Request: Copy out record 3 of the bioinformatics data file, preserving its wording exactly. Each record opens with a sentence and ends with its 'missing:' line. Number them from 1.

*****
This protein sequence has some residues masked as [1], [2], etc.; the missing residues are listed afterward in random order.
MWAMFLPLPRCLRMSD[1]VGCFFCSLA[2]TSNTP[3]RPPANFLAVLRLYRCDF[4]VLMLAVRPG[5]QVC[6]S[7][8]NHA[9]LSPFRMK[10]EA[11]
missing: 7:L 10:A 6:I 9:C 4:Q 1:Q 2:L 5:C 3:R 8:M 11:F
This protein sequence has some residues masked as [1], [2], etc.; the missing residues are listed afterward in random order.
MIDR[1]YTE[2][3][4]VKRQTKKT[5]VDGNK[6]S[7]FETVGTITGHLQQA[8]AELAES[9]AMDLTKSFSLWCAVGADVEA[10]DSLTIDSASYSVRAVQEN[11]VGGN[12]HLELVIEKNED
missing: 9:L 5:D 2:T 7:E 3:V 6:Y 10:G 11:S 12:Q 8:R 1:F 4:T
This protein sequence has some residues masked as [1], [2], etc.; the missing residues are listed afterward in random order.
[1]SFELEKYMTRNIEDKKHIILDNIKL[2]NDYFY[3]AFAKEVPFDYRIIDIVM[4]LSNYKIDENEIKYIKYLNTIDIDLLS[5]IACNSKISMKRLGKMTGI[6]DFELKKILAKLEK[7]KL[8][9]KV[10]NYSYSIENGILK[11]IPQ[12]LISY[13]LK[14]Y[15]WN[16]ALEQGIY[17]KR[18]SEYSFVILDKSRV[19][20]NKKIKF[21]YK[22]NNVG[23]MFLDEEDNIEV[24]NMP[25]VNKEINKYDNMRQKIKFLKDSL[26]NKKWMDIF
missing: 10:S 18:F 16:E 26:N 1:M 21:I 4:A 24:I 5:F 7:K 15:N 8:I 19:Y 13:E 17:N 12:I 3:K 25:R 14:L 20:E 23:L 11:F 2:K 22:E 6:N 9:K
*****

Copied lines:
This protein sequence has some residues masked as [1], [2], etc.; the missing residues are listed afterward in random order.
[1]SFELEKYMTRNIEDKKHIILDNIKL[2]NDYFY[3]AFAKEVPFDYRIIDIVM[4]LSNYKIDENEIKYIKYLNTIDIDLLS[5]IACNSKISMKRLGKMTGI[6]DFELKKILAKLEK[7]KL[8][9]KV[10]NYSYSIENGILK[11]IPQ[12]LISY[13]LK[14]Y[15]WN[16]ALEQGIY[17]KR[18]SEYSFVILDKSRV[19][20]NKKIKF[21]YK[22]NNVG[23]MFLDEEDNIEV[24]NMP[25]VNKEINKYDNMRQKIKFLKDSL[26]NKKWMDIF
missing: 10:S 18:F 16:E 26:N 1:M 21:I 4:A 24:I 5:F 7:K 15:N 8:I 19:Y 13:E 17:N 12:I 3:K 25:R 14:L 20:E 23:L 11:F 2:K 22:E 6:N 9:K